“The appetite for all things NFL was apparent Friday in Westminster, Md., when 11,506 attended the Ravens’ first full-squad practice, the largest turnout for a nonscrimmage practice in team history. When the big-talking Jets arrived at their camp site in Cortland, N.Y., on Sunday, 1,500 fans lined the street to welcome them.” Woodson seems perplexed that the league is in the news even when nothing’s going on.

Patriot’s longtime coach, Bill Belichick seems to suggest that present day players are being coddled. ” ‘Compared to when I came into the league, there is no training camp,…in 1975, we started camp July 5 and our first regular-season game was Sept. 21. It was forever; it was 2 1/2 months. So has training camp changed? (The players) have no idea.’ 

 The article ventures to add that training camps in earlier times were “far more likely to induce yawning.” The big news in 1990 from the Vikings camp was how to get more touches for running back Herschel Walker, and that 5 players from the Chicago Bears missed their camp startup. The San Fransisco Chronicle reported one day that phone service in the 49ers dorm was temporarily disrupted.

Comparing the hoopla surrounding NFL training camps today, former NFL coach Jerry Glanville claims “that training camps have always been crazy. The only real difference is the impression itself. ‘It’s just covered better…Nothing that’s going on hasn’t happened before 100 times.’ ” He remembers when the Houston Oilers required players to “complete a mile run in six minutes in order to practice. But the team’s star running back, Earl Campbell, couldn’t do it. The team’s coach at the time, Bum Phillips, came up with a solution, Mr. Glanville said: ‘If it’s 4th-and-a-mile, I won’t give him the ball.’ ”

Have the fans unknowingly created modern-day NFL Frankensteins who lay claim to all they see? Or are we unfairly scrutinizing every detail of their lives in an attempt to know them better? Do the players call attention to themselves, or do the fans put the spotlight on the players with unrelenting adulation? Maybe there’s enough guilt to go around.

what do you think?…hugmamma

no mystery, off the court…or on

Well, just as I suspected. I’m sure you did as well. “NO PEANUTS!” ordered my doctor, when I saw him a few hours ago. At least not until my “thick” tongue and abnormal throat symptoms disappear. Prescribing Benadryl should the symptoms return, I laughed knowing he’d give me some good old-fashioned remedy, just as he did for the rash on my right eyelid. For that, he told me to apply a dab of non-prescription 1% hydrocortisone ointment. I like my doc, he’s just a regular guy, nothing “fancy schmanzy” about him.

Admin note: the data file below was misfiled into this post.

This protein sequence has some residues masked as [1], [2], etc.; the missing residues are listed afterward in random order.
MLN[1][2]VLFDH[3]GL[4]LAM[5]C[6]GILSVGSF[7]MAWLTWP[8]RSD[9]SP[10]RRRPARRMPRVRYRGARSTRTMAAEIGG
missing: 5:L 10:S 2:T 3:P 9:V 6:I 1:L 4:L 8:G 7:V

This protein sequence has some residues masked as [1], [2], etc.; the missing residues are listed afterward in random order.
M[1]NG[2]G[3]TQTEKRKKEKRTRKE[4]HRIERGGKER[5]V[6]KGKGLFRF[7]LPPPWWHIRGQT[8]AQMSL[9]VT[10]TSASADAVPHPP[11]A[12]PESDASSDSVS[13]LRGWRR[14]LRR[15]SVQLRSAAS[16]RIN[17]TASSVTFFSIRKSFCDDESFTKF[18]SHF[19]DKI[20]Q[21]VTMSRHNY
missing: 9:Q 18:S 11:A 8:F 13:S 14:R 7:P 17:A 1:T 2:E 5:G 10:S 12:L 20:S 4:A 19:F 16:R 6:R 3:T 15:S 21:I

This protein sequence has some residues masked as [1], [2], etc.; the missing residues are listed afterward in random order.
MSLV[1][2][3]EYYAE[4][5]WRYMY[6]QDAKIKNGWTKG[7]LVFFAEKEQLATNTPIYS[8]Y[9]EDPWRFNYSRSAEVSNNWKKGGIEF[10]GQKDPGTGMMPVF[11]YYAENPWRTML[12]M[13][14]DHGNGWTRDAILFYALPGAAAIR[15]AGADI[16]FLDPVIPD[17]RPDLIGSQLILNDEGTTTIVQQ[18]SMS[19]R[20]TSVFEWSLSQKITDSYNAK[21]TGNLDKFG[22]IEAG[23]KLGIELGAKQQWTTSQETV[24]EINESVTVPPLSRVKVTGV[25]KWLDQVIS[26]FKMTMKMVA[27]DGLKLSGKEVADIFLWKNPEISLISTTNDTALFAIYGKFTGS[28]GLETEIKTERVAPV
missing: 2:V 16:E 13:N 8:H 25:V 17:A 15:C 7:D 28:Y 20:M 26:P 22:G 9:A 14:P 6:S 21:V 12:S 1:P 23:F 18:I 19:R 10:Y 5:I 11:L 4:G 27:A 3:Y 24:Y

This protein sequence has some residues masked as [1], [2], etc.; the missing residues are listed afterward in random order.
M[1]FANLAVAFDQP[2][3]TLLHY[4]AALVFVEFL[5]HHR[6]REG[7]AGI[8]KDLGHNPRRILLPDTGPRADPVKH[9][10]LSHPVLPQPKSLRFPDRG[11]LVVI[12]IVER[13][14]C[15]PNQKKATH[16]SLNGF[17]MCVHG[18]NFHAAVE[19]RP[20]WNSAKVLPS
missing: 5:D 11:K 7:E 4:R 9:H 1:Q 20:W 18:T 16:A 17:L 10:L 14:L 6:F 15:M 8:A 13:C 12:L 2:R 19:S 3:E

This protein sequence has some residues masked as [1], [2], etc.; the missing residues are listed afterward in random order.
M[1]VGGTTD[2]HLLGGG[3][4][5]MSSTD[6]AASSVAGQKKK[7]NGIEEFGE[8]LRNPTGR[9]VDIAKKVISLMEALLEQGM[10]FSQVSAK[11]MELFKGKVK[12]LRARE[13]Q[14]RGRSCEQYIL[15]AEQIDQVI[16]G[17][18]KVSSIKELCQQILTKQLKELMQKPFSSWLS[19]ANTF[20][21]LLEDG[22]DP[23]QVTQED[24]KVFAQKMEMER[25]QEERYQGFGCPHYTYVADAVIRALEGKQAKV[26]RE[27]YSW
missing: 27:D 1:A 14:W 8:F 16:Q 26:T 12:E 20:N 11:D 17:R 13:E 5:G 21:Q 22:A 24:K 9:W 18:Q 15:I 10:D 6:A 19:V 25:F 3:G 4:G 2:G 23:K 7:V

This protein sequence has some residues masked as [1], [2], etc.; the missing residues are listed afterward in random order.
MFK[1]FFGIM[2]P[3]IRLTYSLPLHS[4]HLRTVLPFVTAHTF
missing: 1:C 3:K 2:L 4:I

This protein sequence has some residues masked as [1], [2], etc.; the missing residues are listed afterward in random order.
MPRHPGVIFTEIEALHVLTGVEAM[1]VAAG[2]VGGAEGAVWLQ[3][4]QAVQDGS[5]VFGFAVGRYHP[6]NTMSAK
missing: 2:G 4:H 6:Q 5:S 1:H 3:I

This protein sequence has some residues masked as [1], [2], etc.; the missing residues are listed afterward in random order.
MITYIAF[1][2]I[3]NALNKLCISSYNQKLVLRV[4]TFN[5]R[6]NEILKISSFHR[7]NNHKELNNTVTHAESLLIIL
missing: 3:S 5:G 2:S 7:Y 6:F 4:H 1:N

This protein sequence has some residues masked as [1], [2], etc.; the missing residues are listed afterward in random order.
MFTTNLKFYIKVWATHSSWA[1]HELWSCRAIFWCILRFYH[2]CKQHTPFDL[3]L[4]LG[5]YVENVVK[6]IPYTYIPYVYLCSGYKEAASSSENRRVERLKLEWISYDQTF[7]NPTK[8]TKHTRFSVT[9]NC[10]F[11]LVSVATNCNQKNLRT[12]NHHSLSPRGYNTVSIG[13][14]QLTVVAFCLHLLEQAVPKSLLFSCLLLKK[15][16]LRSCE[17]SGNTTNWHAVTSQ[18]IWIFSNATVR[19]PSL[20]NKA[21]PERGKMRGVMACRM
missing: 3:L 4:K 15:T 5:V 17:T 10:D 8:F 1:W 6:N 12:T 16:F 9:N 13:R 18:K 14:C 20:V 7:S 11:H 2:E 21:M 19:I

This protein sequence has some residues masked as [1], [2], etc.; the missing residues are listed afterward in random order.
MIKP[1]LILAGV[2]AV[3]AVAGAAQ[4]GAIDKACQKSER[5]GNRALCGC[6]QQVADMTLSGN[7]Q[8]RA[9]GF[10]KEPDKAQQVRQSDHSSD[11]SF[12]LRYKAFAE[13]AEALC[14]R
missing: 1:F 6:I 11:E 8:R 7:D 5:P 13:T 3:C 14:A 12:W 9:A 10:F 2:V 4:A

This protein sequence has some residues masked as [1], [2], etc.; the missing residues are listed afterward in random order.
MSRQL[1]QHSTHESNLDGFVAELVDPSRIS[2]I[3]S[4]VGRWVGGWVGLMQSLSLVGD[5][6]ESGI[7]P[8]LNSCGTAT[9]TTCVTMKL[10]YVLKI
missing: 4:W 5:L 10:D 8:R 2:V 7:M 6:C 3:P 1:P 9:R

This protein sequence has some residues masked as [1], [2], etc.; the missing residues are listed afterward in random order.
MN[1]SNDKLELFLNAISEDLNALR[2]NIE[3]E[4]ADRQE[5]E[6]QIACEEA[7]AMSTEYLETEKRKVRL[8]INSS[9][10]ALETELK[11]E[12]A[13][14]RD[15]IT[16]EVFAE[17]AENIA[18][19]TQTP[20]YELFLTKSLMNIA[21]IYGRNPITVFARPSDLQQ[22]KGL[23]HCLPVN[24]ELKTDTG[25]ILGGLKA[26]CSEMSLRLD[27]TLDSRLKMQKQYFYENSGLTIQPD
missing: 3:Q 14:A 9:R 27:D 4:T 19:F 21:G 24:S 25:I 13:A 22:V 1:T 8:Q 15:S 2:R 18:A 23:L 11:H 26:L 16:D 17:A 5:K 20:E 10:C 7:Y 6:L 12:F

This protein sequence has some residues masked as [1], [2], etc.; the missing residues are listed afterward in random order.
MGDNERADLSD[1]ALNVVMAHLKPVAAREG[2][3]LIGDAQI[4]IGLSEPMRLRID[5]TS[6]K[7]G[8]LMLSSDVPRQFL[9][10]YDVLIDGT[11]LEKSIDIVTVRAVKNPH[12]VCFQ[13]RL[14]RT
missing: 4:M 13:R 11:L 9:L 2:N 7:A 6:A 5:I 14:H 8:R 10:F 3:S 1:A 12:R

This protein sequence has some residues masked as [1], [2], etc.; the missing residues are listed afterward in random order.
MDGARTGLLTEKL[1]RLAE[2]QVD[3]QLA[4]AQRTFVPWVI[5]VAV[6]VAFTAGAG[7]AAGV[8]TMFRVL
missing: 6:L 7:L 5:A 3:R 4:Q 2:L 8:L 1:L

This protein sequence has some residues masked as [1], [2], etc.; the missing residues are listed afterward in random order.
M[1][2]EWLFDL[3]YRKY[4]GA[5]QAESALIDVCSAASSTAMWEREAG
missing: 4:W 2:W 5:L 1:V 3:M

After typing the final period on my previous post, I noticed my throat slowly starting to constrict once again. Time for playing doctor was over. I needed an expert’s opinion. Fortunately there was a cancellation, if I could hurry myself over to his office in 20 minutes. I said “You bet! I’ll speed.” To which the receptionist laughingly replied “No! Don’t do that.” I laughed back “No, no. Just kidding. I won’t.” And off I went, driving like a bat outta…

The male nurse ushered me into the examining room with a look of surprise. “Weren’t you just here?” I told him I had been there a couple of days ago for my eye, but now it was my throat. “Old age,” I declared chuckling, “I’m falling apart.” We both laughed in commiseration.

Once we were seated in the room, the nurse began telling me about his ailments, a problem ankle and a hip needing replacement. Now mind you, this young man, and I say young because he must’ve been some 15 years younger than me, got my total attention. Listening to his tale, I felt like I had a superficial cut in need of a band-aid. He was injured during his service in the army. When I asked what had happened, he told me I would laugh as others had done. I said I wouldn’t, and I didn’t, because an injury is no laughing matter, however it occurs. In fact, I told him my husband would totally sympathize with him because he’d been in a similar accident. But unlike my husband who waited a couple of years before the injury was really bad and in need of surgery, the nurse’s leg was immediately placed in a cast. He wasn’t ambulatory for some time.

Basketball is not child’s play when you’re up against a guy weighing 209 pounds, or when you’re “pushing” 40 and going up against a college kid. Moms and wives know these things. Why won’t men ever listen to us?

enough said…hugmamma